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Fuzzy Dice

Mark C. Taylor, writing in a New York Times forum on tenure:

Tenure is financially unsustainable and intellectually indefensible. The fundamental problem is liquidity – both financial and intellectual.

If you take the current average salary of an associate professor and assume this tenured faculty member remains an associate professor for five years and then becomes a full professor for 30 years, the total cost of salary and benefits alone is $12,198,578 at a private institution and $9,992,888 at a public institution. To fund these expenses would require a current endowment of $3,959,743 and $3,524,426 respectively and $28,721,197 and $23,583,423 at the end of the person’s career. Tenure decisions render illiquid a significant percentage of endowments at the precise moment more flexibility is required.

Capital is not only financial but is also intellectual and here too liquidity is an issue. In today’s fast changing world, it is impossible to know whether a person’s research is going to be relevant in five years let alone 35 years.

I do not know what to say about this.  I have one minor editorial quibble:  although it’s true that research on stuff nobody cares about, like Duns Scotus, will not be relevant in five or thirty-five years, the proper locution is “in today’s fast changing world today.”

But never mind the words—let’s look at those numbers.  As director of Penn State’s Institute of Advanced Research in Totally Made Up Arithmetic, I am tempted to respond to Professor Taylor’s claim that faculty at public universities average just over $285,500 in salary and benefits by awarding him a Distinguished Visiting Professorship and a research account in the amount of four-twenty ten-eight scintillion dollars.  But for now I think I will simply board a plane to Las Vegas, where I hope to put Professor Taylor’s system to use at the gaming tables of that fair city.  By my calculations, the Taylor Theorem suggests that your average craps-shooting college professor has a 95 percent chance of tripling his stake every twenty minutes, so if you’re in the house, stop on by! 

Posted by on 07/21 at 07:23 AM
  1. Taylor is way off.  As an assistant professor of English at an Ohio state school, I barely make 185K.  I even had to serve domestic caviar at my last party.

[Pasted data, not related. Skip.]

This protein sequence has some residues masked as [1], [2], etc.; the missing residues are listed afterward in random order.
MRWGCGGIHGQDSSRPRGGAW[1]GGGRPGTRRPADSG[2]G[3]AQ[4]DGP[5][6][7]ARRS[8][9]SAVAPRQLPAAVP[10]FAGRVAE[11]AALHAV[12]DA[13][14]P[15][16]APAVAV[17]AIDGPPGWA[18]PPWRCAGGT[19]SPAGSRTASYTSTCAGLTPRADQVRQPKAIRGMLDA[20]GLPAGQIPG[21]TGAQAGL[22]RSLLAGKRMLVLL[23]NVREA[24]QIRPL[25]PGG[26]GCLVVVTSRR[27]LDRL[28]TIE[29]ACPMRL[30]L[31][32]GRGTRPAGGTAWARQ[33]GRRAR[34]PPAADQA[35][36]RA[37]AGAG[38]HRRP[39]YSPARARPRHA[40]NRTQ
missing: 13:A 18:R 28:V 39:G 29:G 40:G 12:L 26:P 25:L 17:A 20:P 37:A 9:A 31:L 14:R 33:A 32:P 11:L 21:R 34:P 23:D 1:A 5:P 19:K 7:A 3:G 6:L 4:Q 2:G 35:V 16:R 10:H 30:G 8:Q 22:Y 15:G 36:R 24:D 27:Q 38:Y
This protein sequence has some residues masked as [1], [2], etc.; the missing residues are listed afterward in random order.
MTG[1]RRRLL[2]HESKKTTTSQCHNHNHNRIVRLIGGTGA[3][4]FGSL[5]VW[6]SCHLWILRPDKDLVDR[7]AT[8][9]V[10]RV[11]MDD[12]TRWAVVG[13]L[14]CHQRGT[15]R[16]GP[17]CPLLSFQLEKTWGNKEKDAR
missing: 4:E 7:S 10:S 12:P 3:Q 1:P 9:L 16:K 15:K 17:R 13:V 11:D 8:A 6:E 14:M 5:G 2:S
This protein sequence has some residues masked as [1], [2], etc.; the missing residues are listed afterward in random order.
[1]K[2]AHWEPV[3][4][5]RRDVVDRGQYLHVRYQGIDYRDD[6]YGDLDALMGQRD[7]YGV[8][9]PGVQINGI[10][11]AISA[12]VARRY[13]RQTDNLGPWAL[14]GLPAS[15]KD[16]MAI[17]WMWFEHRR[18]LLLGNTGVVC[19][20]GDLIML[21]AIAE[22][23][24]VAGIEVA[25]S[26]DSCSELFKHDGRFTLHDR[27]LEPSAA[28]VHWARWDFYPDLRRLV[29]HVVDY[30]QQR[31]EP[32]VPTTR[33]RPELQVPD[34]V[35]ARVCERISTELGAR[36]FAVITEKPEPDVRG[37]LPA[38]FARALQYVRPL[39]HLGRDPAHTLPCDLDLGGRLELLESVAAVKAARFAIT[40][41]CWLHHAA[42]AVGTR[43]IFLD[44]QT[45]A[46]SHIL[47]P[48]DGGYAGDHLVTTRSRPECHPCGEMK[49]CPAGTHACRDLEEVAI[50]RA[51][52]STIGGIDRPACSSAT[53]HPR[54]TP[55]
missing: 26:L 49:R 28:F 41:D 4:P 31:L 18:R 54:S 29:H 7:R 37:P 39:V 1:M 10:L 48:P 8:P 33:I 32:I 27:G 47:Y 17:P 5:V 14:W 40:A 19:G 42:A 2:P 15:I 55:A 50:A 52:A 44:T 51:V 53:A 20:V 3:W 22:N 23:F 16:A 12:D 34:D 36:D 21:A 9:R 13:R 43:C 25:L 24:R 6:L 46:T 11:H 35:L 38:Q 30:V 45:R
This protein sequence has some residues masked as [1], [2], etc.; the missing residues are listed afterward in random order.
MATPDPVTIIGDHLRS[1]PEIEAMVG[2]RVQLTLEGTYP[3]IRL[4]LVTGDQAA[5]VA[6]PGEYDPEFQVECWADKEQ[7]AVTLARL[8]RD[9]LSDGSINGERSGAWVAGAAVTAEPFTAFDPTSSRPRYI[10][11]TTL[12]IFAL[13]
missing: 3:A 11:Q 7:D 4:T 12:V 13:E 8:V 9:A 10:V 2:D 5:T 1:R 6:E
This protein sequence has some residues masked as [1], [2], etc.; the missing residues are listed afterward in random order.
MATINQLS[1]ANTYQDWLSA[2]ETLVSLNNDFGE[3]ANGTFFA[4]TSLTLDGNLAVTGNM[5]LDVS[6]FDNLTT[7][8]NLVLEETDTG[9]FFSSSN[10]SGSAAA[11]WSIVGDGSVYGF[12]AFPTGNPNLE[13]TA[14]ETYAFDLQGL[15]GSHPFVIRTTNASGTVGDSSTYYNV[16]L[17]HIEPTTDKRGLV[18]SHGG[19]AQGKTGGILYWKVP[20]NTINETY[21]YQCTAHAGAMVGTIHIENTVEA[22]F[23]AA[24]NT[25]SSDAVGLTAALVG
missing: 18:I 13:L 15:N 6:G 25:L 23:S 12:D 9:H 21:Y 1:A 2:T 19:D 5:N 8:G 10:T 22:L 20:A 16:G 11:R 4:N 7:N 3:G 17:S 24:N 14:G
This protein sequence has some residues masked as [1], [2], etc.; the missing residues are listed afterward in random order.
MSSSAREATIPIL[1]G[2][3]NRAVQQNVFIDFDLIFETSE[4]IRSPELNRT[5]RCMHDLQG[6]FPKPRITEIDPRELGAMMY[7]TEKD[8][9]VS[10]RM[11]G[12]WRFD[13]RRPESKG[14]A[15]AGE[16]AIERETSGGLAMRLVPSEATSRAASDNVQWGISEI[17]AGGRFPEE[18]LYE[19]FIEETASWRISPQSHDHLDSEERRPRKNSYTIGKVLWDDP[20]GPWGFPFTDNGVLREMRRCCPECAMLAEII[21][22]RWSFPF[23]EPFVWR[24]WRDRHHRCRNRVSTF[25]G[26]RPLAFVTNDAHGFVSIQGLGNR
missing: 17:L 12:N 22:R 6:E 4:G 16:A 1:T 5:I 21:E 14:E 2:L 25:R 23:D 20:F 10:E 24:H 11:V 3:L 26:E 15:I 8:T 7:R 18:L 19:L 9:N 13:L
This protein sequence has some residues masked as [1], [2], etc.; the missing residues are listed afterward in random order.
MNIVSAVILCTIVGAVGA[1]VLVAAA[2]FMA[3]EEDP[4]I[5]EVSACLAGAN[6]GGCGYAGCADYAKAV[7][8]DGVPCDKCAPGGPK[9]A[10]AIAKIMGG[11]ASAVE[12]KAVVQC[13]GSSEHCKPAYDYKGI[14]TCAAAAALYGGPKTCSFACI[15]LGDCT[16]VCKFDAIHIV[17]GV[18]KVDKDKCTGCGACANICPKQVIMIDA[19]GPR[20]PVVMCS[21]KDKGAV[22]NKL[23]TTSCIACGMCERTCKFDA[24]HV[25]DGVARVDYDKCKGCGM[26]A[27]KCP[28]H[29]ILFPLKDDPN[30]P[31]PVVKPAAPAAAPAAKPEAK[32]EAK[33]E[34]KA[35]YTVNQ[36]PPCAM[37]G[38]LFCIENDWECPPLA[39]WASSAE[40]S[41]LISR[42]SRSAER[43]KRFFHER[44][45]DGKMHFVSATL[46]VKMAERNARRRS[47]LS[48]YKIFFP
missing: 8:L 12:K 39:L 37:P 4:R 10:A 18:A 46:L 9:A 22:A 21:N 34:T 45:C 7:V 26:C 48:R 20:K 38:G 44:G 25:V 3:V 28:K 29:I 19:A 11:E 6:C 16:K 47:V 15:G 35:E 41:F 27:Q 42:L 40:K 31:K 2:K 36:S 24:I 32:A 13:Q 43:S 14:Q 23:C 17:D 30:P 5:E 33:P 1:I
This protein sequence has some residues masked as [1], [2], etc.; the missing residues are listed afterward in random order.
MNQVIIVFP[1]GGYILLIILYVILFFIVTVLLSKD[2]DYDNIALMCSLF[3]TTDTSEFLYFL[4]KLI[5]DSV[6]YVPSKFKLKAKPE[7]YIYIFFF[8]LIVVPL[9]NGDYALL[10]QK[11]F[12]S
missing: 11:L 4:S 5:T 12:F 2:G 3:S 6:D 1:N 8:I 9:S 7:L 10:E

Posted by Lance  on  07/21  at  09:21 AM
  2. I was recently tenured and the salary I agreed to following the promotion would have borne out Mark Taylor’s numbers.  But then the NHL governing board stuck their fat noses in and nullified the contract. Look, I have enormous respect for Taylor as a teacher and scholar. I’ve read about fourteen of his fifty seven books. But the argument he presents regarding tenure neglects completely what tenure is designed to protect (i.e., freedom of speech, academic freedom, the university itself). In part, what it protects is the refusal to equate thought with cost benefit analysis. This takes gumption (and tenure)these days.

    Posted by  on  07/21  at  10:34 AM
  3. Perhaps Taylor’s calculations are grounded in the same reasoning as this statement:

    “in almost 40 years of teaching, I have not known a single person who has been more willing to speak out after tenure than before. In fact, nothing represses the free expression of ideas more than the long and usually fruitless quest for tenure.”

    Posted by  on  07/21  at  12:13 PM
  4. As director of Penn State’s Institute of Advanced Research in Totally Made Up Arithmetic

    Wow, you really do have fingers in a lot of pies right now.

    In fact, nothing represses the free expression of ideas more than the long and usually fruitless quest for tenure.

    Having observed, from a distance, tenure committees in action, I see a kernel of truth in this.  As usual, of course, any cure based on cost-benefit analysis / greater control over hiring and firing by MBAs or legislators / miracles of the unfettered market would make the problem even worse.  Too few faculty are inclined to rock the boat even upon obtaining tenure, so we should make them even more beholden to Tom Corbett’s allies instead?

    Posted by  on  07/21  at  01:39 PM